“In three words I can sum up everything I’ve learned about life: it goes on.” ~ Robert Frost
This was penned during the pandemic, but its lessons are timeless.
Life on Earth has slowed to a halt.
Much of the world is on hold—held hostage by fear, or care, or love, or all of the above.
While some areas are gradually reopening, Guatemala (where I live) is on strict lockdown, grounded by the government for this weekend at least, in a desperate attempt to reduce the spread of the coronavirus.
My 30s are speeding to an end; I’m turning 40 next week.
My 30s have been marked by the marvels of motherhood and vicissitudes of a long-term partnership. The marriage of body, mind, and heart. Witnessing my precious daughter grow and blossom into the charming, clever, obstinate child she is today. Like mother, like father, like daughter.
Practicing the yoga of daily life. The yoga of this moment.
Here are the top three life lessons my 30s have delivered. While we each must live our own lives and experience our own falls and get back up again, I hope that sharing my personal experience will be of benefit.
1. The sh*t that happens does not always happen for a reason.
“As soon as you look at the world through an ideology you are finished. No reality fits an ideology. Life is beyond that…That is why people are always searching for a meaning to life…Meaning is only found when you go beyond meaning. Life only makes sense when you perceive it as mystery and it makes no sense to the conceptualizing mind.” ~ Anthony de Mello
Last November, I was nearing the end of the first trimester of my second pregnancy. I was in Texas for a family visit. When I noticed light bleeding, I made an appointment at Planned Parenthood. The receptionist casually asked me if there was still a man outside the clinic telling people not to go in. It was a gray, rainy day. Cold for Austin, meaning maybe 40 degrees. The protester had already abandoned his post.
As an uninsured person without a high income, I was informed that I’d be eligible for free service. Unfortunately, it turns out Planned Parenthood does not treat women who are already pregnant. Really. Only women trying to get pregnant or terminate an unwanted pregnancy can receive services there. Hence, they referred me to the ER.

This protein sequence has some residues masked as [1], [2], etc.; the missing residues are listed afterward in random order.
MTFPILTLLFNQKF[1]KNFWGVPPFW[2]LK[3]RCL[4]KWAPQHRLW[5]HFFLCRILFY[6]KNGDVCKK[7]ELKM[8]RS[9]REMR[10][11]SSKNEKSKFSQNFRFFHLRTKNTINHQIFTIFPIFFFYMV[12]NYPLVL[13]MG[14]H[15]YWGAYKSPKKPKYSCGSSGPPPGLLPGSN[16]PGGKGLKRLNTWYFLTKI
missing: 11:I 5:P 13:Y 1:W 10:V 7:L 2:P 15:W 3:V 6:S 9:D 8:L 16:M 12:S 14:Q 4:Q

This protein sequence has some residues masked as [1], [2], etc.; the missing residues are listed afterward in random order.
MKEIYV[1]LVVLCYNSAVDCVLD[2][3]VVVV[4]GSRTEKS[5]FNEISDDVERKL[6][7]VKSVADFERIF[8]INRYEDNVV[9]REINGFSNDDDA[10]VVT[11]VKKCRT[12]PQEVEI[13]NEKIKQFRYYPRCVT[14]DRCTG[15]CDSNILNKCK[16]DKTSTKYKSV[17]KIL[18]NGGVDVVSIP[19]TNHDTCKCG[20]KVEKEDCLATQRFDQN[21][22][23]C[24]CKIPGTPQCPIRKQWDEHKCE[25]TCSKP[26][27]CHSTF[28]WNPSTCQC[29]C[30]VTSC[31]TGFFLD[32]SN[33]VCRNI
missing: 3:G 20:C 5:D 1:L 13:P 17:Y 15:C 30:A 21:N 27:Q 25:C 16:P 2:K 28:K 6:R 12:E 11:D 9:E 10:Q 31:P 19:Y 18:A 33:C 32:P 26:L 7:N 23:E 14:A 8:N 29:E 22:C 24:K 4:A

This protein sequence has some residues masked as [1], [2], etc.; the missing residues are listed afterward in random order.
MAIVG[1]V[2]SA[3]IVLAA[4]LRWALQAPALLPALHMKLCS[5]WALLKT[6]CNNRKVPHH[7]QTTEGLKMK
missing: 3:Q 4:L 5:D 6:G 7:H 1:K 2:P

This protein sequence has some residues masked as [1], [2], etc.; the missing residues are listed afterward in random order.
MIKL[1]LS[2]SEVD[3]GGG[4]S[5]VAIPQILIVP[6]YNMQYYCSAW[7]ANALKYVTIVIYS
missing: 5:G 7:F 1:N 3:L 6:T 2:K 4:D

I went home. I felt okay. The light bleeding continued. I went on with my day.
In the middle of the night, so much blood and tissue flowed out of me that I had to flush the toilet a dozen times. This was a miscarriage; there was no way it could not be. After an hour or two of mild discomfort came the sharp cramps.
Finally, I asked my husband to wake up my dad to take me to the emergency room at 3:30 a.m. The pain had me moaning and breathing deeply. It had me in survival mode. It felt like what I imagine labor pain must feel like. (I never went into labor in my first pregnancy and ultimately had a C-section.)
They took a blood sample to confirm what I already knew. The young doctor was compassionate; it had happened to her too, she confided.
I learned that about a third of pregnancies end in miscarriage. I learned that miscarriage is a random event that results from the misalignment of chromosomes when the egg is fertilized. It’s not necessarily caused by a woman’s body or lifestyle.
The physician reassured me that I could likely get pregnant again within a few months. But I haven’t. And I don’t want to.